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The effects of area-wide road speed and curvature on traffic casualties in England

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journal contribution
posted on 15.09.2009 by Chao Wang, Mohammed Quddus, Stephen G. Ison
Transport provides a range of benefits to society in terms of mobility, access and economic growth. There are however negative impacts of transport, not least in terms of environmental degradation, damage to property, traffic accidents and loss of life. This paper focuses on road traffic accidents, the reduction of which is an important aim of transport policy world wide. The primary objective of this paper is to develop a series of relationships using spatially disaggregated area-level cross-sectional data between different traffic casualties, road traffic speed and road curvature by controlling for other contributing factors associated with area characteristics. The spatial units of the analysis are the 8019 census wards in England. Ward-level casualty data are disaggregated by severity of the casualty (such as fatalities, serious injuries and slight injuries) and by the severity of the casualty related to various road users. The results suggest that increased average speed within a ward is positively associated with total fatalities and serious injuries; and road curvature is found to be negatively associated with road accidents.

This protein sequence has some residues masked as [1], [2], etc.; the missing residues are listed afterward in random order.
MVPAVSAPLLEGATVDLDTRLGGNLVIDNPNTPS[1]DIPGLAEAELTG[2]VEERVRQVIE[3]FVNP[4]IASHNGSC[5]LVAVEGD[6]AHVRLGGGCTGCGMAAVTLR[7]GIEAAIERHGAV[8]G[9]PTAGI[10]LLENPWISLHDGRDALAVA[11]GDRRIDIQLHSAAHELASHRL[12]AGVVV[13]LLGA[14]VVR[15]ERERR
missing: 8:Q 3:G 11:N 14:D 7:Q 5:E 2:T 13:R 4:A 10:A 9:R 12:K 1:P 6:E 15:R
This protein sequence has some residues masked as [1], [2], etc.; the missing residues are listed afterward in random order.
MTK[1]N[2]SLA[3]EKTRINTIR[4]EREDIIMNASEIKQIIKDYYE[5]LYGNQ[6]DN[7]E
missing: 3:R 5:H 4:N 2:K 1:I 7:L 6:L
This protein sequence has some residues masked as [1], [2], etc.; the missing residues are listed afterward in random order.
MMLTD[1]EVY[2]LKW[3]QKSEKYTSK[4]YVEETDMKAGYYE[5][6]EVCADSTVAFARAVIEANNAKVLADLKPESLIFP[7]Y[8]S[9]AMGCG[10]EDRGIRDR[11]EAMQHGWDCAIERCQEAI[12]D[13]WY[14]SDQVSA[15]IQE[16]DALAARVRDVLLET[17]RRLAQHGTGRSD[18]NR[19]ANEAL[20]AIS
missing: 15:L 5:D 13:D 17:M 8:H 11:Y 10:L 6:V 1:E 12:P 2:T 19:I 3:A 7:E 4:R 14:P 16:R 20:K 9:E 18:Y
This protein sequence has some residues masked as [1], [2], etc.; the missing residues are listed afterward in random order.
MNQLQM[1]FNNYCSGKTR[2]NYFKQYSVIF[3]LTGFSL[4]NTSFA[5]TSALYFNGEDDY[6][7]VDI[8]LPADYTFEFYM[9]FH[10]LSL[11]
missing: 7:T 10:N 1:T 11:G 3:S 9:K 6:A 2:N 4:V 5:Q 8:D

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WANG, C., QUDDUS, M.A. and ISON, S.G., 2009. The effects of area-wide road speed and curvature on traffic casualties in England. Journal of Transport Geography, 17 (5), pp. 385-395


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This article was published in the Journal of Transport Geography [© Elsevier]. The definitive version is available at: http://dx.doi.org/10.1016/j.jtrangeo.2008.06.003






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